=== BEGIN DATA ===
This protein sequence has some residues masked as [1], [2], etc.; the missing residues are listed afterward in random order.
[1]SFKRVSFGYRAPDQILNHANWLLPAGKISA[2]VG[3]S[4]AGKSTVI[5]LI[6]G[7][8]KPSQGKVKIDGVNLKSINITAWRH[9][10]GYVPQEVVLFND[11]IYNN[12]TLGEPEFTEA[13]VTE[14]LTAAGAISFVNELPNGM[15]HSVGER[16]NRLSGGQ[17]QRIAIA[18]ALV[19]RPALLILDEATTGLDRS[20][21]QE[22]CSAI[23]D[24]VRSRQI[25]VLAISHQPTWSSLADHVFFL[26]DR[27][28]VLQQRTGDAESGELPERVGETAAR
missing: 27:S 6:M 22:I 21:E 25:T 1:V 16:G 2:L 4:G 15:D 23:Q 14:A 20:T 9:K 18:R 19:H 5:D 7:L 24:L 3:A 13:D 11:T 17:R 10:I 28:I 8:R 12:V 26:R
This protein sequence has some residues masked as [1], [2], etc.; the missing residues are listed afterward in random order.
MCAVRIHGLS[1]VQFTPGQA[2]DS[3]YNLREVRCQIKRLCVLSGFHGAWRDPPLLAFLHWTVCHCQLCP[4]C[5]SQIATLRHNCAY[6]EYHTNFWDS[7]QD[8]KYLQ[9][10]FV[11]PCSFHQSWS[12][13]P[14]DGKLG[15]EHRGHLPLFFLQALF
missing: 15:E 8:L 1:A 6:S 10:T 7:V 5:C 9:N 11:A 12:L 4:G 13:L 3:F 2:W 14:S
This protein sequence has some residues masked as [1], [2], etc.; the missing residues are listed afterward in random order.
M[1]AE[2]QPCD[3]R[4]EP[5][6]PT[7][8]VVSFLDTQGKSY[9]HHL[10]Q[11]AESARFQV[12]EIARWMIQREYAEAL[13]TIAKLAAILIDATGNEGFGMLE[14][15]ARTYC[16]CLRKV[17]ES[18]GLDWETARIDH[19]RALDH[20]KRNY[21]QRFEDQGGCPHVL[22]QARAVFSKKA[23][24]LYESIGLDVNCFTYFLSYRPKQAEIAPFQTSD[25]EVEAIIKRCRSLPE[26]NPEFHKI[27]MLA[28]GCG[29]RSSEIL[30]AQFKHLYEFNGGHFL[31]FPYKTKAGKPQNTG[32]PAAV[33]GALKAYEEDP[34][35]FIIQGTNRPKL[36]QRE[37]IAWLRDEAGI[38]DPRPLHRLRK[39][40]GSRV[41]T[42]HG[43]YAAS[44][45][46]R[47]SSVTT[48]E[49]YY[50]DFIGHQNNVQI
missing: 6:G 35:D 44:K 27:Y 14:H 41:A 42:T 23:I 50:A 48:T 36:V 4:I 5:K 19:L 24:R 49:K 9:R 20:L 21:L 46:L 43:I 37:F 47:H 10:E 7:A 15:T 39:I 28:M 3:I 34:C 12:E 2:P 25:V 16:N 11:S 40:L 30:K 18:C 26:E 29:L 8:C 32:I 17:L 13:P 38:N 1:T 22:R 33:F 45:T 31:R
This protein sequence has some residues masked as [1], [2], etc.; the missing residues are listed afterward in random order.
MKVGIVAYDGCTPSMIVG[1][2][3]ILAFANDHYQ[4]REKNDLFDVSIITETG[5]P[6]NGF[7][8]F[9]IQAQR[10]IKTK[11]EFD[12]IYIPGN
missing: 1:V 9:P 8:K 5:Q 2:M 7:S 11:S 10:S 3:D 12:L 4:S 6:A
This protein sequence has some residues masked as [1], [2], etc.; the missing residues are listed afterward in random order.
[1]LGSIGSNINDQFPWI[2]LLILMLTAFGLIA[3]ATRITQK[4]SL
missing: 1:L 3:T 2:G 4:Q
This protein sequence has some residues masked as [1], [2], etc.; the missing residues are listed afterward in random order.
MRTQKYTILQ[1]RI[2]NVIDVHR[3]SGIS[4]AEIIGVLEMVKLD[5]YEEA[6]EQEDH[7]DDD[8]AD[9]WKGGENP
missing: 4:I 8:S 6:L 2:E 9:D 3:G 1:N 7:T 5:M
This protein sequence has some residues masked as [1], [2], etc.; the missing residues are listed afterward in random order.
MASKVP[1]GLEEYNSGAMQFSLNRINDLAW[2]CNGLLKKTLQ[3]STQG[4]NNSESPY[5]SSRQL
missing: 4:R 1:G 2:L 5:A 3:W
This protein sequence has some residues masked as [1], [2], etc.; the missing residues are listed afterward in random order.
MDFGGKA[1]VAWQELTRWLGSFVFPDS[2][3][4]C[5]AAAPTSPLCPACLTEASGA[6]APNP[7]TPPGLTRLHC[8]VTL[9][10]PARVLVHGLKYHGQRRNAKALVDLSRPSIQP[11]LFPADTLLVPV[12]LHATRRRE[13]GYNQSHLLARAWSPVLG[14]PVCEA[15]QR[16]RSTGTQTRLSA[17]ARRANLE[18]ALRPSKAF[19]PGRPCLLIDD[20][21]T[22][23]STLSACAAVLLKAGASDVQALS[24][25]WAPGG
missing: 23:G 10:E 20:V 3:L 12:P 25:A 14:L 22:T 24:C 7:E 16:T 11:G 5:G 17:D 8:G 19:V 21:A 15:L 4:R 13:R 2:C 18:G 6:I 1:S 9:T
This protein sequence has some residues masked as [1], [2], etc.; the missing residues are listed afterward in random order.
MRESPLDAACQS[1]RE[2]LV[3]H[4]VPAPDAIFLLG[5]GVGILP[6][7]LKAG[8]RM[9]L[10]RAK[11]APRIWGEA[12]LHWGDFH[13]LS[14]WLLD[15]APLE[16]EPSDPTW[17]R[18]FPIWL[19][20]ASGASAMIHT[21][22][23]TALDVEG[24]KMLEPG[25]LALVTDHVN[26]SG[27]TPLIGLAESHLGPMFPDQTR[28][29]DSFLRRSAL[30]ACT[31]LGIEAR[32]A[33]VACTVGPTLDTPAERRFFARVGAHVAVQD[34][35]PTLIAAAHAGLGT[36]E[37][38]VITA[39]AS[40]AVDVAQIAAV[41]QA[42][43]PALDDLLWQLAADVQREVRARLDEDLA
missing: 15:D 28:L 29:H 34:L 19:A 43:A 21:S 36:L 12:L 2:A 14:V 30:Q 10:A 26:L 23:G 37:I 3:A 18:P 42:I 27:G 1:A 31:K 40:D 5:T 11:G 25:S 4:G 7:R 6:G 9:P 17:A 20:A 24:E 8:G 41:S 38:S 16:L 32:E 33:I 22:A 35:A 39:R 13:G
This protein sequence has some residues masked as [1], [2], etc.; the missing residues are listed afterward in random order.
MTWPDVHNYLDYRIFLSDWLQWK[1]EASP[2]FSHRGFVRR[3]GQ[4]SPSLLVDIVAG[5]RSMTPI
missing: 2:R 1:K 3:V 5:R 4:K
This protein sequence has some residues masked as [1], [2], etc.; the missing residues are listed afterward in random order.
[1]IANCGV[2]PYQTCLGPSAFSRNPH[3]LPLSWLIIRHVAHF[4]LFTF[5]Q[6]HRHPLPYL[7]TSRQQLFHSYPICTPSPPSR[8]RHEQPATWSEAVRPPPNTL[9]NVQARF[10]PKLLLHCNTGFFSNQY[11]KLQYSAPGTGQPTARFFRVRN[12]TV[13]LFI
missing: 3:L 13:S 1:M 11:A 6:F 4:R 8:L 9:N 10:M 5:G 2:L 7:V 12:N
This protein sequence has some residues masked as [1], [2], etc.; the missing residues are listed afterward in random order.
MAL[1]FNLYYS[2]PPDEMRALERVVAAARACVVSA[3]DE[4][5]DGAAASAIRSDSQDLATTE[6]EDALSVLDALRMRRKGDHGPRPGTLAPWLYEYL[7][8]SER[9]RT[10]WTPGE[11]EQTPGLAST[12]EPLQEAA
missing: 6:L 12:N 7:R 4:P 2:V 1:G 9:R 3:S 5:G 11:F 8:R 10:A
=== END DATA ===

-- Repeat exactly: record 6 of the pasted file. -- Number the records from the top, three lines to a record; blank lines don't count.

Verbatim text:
This protein sequence has some residues masked as [1], [2], etc.; the missing residues are listed afterward in random order.
MRTQKYTILQ[1]RI[2]NVIDVHR[3]SGIS[4]AEIIGVLEMVKLD[5]YEEA[6]EQEDH[7]DDD[8]AD[9]WKGGENP
missing: 4:I 8:S 6:L 2:E 9:D 3:G 1:N 7:T 5:M